As one who used to live in NYC and work in Manhattan, I can tell you that the first World Trade Center was an iconic piece of architecture, a wondrous piece of engineering, a glorious man-made mountain peaking all the others over a twelve mile island of mountains. Times 2.
There are so many funny and fond memories of the WTC: The man who walked the tightrope between them, the guy who thought he could walk up the side, the constant TV and movie shots with it as a backdrop. Or, how about all the people who met for lunch on the plaza, me included, just to stare at the magnificence before them.
And then, tragically, within less than two hours on a sunny, late summer day, this month twelve years ago, they were gone, taking all those memories, visions, and almost 3,000 lives with them. And changed America forever.
The last time I was downtown by the site was in 2003, when I went to the New York State Banking Department on State Street to get my Mortgage Broker Registration. At that time, the area was cordoned off with chain link fence around two huge holes in the ground. I was stunned to see an area up close that I, as well as many others, loved to go to visit and enjoy all the time. It was horrible to see, knowing that relatives and friends of mine died there, and could have still had their dust mixed with the earth.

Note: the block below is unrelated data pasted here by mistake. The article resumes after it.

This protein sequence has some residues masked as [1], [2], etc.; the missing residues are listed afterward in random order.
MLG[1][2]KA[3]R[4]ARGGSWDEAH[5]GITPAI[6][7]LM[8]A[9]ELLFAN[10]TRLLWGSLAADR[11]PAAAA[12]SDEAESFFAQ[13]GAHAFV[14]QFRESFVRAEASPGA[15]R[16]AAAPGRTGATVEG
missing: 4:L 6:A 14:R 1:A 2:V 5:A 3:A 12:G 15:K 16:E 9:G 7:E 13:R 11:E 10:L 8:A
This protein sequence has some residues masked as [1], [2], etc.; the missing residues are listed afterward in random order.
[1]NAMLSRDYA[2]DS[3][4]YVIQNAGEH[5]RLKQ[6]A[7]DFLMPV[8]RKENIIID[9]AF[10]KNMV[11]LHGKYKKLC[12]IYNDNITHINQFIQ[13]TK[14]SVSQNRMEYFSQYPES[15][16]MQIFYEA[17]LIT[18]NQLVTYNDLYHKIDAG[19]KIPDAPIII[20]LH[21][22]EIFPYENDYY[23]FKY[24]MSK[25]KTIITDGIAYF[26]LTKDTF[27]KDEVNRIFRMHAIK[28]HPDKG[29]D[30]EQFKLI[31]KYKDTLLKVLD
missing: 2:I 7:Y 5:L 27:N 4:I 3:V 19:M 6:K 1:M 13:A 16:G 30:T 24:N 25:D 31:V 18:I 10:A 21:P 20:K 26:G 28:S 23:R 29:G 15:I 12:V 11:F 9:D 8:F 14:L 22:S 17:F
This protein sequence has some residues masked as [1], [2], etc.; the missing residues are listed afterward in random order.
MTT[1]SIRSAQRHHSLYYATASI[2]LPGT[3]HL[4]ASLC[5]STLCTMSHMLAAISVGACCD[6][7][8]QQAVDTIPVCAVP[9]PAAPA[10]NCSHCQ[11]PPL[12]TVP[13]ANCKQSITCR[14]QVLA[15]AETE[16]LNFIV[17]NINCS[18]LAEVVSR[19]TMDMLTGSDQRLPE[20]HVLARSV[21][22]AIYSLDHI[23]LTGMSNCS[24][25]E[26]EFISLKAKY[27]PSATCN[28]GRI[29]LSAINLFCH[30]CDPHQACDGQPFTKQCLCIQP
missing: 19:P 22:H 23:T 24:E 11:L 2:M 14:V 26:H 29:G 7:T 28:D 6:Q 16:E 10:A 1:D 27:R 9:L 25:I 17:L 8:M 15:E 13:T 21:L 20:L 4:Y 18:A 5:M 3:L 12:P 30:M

Over the years, I watched on TV, as many of us have, the building, the delay, the annual commemoration of that day, the lawsuits and finally, the opening of the plaza, the memorial, the waterfall. And in the process, we have seen the continual reconstruction of the new World Trade Center, until finally, earlier this year, the tower was placed on the still incomplete building.
This past Sunday, I was at a family party in Queens for a reunion, of sorts. My brother, who lives in Florida, and I took my sister in law home to Brooklyn at the end of the party. As we drove, we had a great view of the new WTC and I was amazed how close it was to being done. It is a sight to see.
Suddenly, a wave of nostalgia flooded back into my brain, stirring memories I thought I had forgotten. They were bittersweet, mostly bitter, due to the sense of loss I felt at that moment. And then, it was gone, replaced with the hope that this building would fare a better fate.
So, friends, let’s raise our glasses and toast a prayer to the memories of a time gone by, and to the memories yet to be made. And know all things happen for a reason, yet to be revealed. To the new WTC: Live long and prosper.